Stand With Mashpee
The Department of Interior Issued Its First Carcieri Decision on September 7, 2018.
The Department of Interior has refused to reaffirm its authority to confirm the status of the Mashpee Wampanoag Tribe's reservation. This could result in the tribe's reservation being removed from trust and disestablished.
Throughout American History there seems to have been a slow and steady drive to disenfranchise Native American Lands that have been held in trust by the federal government. In March, during the onset of the national COVID-19 pandemic and quarantine, the federal Bureau of Indian Affairs told the Mashpee Wamponag tribe that its reservation would be disestablished and its land taken out of trust according to a directive issued by Secretary of Interior David Bernhardt. The Chairman of the Wampanoag Tribe, Cedric Cromwell, questioned the driving force behind the federal trustee’s crusade against the Wampanoag reservation. He stated, “Today’s action was cruel and it was unnecessary. The Secretary is under no court order to take our land out of trust. He is fully aware that litigation to uphold our status as a tribe eligible for benefits of the Indian Reorganization Act is ongoing.”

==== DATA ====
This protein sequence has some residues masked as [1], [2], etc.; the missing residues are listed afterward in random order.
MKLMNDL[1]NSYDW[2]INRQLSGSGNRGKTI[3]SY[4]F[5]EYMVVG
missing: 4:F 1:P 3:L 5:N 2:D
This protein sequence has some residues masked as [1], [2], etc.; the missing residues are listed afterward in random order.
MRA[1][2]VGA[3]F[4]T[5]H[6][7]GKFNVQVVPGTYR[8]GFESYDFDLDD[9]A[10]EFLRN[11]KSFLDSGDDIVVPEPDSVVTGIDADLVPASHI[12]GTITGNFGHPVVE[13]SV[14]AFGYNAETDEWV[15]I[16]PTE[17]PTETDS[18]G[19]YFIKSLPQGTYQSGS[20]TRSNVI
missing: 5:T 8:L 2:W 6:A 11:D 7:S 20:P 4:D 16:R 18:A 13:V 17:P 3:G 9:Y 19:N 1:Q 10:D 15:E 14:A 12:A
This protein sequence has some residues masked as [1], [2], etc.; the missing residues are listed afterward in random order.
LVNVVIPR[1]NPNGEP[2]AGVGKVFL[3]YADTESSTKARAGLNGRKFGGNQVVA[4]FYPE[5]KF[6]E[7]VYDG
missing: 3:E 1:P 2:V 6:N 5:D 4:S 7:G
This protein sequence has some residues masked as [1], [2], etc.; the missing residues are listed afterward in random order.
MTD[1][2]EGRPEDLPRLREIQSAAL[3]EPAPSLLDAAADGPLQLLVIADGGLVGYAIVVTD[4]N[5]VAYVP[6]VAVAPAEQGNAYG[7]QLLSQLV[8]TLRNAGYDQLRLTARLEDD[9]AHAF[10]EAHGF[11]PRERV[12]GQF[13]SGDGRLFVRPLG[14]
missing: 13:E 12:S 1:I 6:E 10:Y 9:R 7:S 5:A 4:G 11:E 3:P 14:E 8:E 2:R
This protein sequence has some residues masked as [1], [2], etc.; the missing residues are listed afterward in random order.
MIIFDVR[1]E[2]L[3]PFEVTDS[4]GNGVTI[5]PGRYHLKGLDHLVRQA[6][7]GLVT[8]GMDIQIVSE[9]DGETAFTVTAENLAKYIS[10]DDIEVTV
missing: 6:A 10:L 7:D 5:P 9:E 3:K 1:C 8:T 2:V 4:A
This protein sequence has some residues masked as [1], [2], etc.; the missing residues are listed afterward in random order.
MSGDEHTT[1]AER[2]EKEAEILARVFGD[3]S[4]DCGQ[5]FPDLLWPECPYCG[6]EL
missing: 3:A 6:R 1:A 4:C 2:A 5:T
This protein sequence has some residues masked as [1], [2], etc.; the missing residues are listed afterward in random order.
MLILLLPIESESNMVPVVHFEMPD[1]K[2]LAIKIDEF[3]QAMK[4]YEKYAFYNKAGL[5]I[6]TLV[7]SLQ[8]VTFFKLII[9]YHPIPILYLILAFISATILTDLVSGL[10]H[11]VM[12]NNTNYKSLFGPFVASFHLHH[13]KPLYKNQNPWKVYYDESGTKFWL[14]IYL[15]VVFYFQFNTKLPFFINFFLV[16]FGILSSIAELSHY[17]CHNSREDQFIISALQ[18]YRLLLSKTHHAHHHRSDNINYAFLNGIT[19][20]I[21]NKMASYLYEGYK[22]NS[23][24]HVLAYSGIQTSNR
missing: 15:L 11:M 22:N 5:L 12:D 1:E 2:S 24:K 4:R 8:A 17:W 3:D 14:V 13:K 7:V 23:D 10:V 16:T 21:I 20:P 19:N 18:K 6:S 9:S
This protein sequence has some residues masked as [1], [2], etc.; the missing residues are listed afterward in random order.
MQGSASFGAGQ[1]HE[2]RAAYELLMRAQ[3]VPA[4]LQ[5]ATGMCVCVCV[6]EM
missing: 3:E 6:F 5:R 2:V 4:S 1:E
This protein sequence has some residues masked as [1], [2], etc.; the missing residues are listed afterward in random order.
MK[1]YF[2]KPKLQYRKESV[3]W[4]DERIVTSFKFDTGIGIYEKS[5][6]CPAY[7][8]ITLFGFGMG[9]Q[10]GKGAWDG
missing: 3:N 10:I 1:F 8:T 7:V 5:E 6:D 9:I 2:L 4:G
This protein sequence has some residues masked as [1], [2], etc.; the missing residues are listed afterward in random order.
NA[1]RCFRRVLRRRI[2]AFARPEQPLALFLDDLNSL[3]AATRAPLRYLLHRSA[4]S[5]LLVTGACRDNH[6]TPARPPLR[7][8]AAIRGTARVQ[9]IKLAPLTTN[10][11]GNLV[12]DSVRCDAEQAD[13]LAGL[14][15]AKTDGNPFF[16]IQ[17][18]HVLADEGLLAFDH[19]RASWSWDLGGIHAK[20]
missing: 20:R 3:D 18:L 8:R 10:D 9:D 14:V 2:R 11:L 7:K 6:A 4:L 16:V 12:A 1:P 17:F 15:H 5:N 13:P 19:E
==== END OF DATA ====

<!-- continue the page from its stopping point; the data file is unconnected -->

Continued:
As you can see in the above maps the shrinkage of Indian Country has been enormous. Many predict that if Mashpee loses its case against the Department of The Interior, this will result in more tribes losing its sovereignty as well. The Associated Press reported:
The case was a largely semantic debate centered on whether the tribe could be considered "Indian" under the 1934 [Indian Reorganization Act], which created the process for taking lands into trust for tribes, among other things.
Jean-Luc Pierite, head of the North American Indian Center of Boston, sent Mashpee Wampanoag leaders an email in which he labeled the federal government's action an existential crisis for all tribes federally recognized after 1934. The Wampanoag gained federal recognition during President George W Bush's administration in 2007. Pierite warned that The Department of Interior's actions to disestablish the Mashpee Wampanoag reservation without a court order proposes a threat to other reservations across the United States that might similarly be removed from trust at the discretion of the secretary of the interior. The Mashpee Wampanoag Tribe has managed to fair well in court and hold on to its sovereignty and land. However, despite winning several small battles in court , its fight is far from over.